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FAST Act Section 1422 Study on Performance of Bridges

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Federal Highway Administration (FHWA), DOT.


Notice and request for comment.


Section 1422 of the Fixing America's Surface Transportation (FAST) Act directs the Administrator of the Federal Highway Administration (FHWA) to commission the Transportation Research Board of the National Academy of Sciences to conduct a study on the performance of bridges that received funding under the Innovative Bridge Research and Construction program in meeting the goals of that program. Section 1422 also directs the Administrator of FHWA to provide an opportunity for public comment on the study proposal before commissioning the study. This notice provides the study proposal and the opportunity for public comment.


Comments must be received on or before December 16, 2016.


Mail or hand deliver comments to Docket Management Facility: U.S. Department of Transportation, 1200 New Jersey Avenue SE., Room W12-140, Washington, DC 20590. You may also submit comments electronically at All comments should include the docket number that appears in the heading of this document. All comments received will be available for examination and copying at the above address from 9 a.m. to 5 p.m., e.t., Monday through Friday, except Federal holidays. Those desiring notification of receipt of comments must include a self-addressed, stamped postcard or you may print the acknowledgment page that appears after submitting comments electronically. Anyone is able to search the electronic form of all comments in any one of our dockets by the name of the individual submitting the comment (or signing the comment, if submitted on behalf of an association, business, or labor union). The DOT posts these comments, without edit, including any personal information the commenter provides, to, as described in the system of records notice (DOT/ALL-14 FDMS), which can be reviewed at​privacy.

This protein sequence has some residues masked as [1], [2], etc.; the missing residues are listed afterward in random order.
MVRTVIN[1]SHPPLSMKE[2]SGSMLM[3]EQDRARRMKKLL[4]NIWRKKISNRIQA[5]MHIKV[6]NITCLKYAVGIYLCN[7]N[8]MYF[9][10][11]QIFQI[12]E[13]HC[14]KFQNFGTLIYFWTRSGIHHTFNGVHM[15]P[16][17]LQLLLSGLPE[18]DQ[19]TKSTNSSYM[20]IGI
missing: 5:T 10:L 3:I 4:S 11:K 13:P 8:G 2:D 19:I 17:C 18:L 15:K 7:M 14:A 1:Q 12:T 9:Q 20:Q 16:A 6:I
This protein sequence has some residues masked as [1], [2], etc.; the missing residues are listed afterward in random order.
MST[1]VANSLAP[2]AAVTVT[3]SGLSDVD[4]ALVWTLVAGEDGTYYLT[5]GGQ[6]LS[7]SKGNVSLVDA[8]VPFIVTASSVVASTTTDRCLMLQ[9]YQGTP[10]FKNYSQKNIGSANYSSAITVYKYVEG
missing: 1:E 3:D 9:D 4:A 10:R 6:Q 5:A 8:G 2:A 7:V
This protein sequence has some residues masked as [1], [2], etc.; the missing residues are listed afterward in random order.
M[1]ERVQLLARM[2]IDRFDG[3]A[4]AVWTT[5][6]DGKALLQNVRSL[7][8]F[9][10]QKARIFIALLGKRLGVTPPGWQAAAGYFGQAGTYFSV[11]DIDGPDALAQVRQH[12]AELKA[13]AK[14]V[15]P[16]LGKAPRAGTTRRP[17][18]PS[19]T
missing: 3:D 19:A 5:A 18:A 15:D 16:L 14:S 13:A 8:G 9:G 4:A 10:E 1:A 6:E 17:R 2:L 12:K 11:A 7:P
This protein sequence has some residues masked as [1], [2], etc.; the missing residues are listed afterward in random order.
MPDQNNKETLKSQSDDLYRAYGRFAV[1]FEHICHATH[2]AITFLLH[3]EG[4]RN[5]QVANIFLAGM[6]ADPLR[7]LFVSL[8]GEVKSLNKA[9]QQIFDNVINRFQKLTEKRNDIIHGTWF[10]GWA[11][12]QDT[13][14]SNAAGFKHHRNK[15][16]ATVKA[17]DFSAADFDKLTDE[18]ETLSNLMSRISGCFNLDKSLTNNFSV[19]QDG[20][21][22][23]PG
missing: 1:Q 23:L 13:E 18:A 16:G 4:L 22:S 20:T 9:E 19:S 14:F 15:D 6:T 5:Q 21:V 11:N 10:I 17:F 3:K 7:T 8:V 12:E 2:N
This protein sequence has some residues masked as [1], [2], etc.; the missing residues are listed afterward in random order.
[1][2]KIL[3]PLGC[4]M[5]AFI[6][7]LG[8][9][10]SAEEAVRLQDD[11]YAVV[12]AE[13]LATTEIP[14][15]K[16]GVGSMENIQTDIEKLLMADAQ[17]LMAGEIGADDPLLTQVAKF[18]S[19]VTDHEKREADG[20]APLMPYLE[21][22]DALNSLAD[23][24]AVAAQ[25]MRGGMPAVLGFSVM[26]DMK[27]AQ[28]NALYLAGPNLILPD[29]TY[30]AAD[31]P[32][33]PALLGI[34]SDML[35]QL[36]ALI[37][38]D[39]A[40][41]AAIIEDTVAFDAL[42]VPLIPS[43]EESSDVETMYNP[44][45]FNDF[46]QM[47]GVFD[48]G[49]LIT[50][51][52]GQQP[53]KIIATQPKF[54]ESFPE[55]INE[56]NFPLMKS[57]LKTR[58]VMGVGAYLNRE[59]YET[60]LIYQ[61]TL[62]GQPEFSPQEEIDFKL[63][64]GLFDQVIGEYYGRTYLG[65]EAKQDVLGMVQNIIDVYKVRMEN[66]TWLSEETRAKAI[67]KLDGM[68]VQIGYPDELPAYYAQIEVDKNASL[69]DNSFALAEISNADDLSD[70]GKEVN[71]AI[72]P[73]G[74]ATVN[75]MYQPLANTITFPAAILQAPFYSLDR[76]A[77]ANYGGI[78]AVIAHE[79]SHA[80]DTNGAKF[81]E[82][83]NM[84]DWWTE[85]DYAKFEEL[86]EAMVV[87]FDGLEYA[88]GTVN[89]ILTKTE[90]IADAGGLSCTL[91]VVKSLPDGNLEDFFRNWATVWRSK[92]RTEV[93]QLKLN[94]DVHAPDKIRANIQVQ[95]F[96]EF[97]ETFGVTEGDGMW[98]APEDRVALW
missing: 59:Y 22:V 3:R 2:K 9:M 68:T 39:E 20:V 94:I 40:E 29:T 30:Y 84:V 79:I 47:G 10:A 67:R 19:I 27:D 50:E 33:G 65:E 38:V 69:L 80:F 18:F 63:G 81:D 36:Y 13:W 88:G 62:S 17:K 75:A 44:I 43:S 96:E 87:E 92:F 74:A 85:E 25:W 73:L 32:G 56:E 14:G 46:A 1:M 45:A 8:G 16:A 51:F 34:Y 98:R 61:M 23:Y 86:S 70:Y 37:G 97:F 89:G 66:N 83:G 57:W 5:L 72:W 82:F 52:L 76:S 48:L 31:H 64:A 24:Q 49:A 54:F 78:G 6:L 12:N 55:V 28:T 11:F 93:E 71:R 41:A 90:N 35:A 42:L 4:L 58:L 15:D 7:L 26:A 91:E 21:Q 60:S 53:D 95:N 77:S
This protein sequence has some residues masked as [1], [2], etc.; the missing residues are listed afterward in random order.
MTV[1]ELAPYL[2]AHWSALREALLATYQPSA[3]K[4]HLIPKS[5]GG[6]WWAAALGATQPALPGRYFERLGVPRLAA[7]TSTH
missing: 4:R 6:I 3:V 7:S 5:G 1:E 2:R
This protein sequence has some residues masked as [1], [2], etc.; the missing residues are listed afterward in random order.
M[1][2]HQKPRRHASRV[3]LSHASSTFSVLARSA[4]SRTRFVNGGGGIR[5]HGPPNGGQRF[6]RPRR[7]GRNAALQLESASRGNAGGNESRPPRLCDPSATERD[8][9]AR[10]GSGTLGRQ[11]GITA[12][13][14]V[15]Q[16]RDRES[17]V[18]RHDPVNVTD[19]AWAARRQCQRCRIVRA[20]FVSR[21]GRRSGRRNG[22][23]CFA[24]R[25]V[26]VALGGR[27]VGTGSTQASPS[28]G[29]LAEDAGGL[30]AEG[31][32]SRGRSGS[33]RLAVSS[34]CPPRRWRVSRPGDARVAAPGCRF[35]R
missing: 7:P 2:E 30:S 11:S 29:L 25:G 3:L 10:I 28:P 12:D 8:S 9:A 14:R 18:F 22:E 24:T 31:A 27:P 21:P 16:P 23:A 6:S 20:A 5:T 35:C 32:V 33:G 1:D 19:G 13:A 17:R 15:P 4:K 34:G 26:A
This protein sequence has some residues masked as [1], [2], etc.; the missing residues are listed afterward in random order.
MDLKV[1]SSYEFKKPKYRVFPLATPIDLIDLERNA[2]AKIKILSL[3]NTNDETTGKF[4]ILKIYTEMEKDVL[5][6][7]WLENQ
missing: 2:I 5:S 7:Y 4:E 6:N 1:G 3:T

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Mr. Derek Constable, Office of Bridges and Structures, (202) 366-4606, or via email at; Mr. Shay Burrows, Office of Bridges and Structures, (202) 366-4675, or via email at; for legal questions, Mr. Robert Black, (202) 366-1359, or via email at, 1200 New Jersey Ave. SE., Washington, DC 20590. Office hours are from 8:00 a.m. to 4:30 p.m., e.t., Monday through Friday, except Federal holidays.

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Electronic Access

An electronic copy of this notice may be downloaded from the specific docket page at


As directed by FAST Act Section 1422, FHWA will commission the Transportation Research Board to conduct a study on the performance of bridges funded by the Innovative Bridge Research and Construction (IBRC) program as provided under section 503(b) of Title 23, United States Code, and in effect on the day before the date of enactment of the Safe, Accountable, Flexible, Efficient Transportation Equity Act: A Legacy for Users (SAFETEA-LU). The IBRC program was originated by the Transportation Equity Act for the 21st Century (TEA-21) with the purpose of demonstrating the application of innovative material technology in the construction of bridges and other structures. Seven goals were identified in TEA-21. SAFETEA-LU continued the program, but amended the program name, purpose, and goals. The program was then discontinued with the passage of the Moving Ahead for Progress in the 21st Century (MAP-21) Act. The FAST Act directs FHWA to commission the Transportation Research Board to conduct a study on the performance of bridges that received funding under the IBRC program. The IBRC program provided funding to help defray costs on more than 400 projects.